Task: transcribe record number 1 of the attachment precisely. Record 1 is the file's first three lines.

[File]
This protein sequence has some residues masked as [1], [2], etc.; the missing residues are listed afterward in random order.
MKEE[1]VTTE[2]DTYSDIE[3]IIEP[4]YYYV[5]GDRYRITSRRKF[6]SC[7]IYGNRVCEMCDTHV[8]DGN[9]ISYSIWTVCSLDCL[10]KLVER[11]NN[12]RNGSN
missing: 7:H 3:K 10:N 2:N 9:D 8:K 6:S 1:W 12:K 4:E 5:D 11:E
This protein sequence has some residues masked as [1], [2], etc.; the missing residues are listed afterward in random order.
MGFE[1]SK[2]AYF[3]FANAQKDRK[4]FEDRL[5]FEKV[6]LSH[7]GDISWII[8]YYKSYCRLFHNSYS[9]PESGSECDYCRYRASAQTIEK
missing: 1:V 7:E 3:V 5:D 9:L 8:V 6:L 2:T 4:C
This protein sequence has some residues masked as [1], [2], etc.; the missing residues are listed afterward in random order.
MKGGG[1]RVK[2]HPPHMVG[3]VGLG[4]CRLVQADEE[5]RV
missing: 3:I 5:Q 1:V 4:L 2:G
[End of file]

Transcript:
This protein sequence has some residues masked as [1], [2], etc.; the missing residues are listed afterward in random order.
MKEE[1]VTTE[2]DTYSDIE[3]IIEP[4]YYYV[5]GDRYRITSRRKF[6]SC[7]IYGNRVCEMCDTHV[8]DGN[9]ISYSIWTVCSLDCL[10]KLVER[11]NN[12]RNGSN
missing: 7:H 3:K 10:N 2:N 9:D 8:K 6:S 1:W 12:K 4:E 5:D 11:E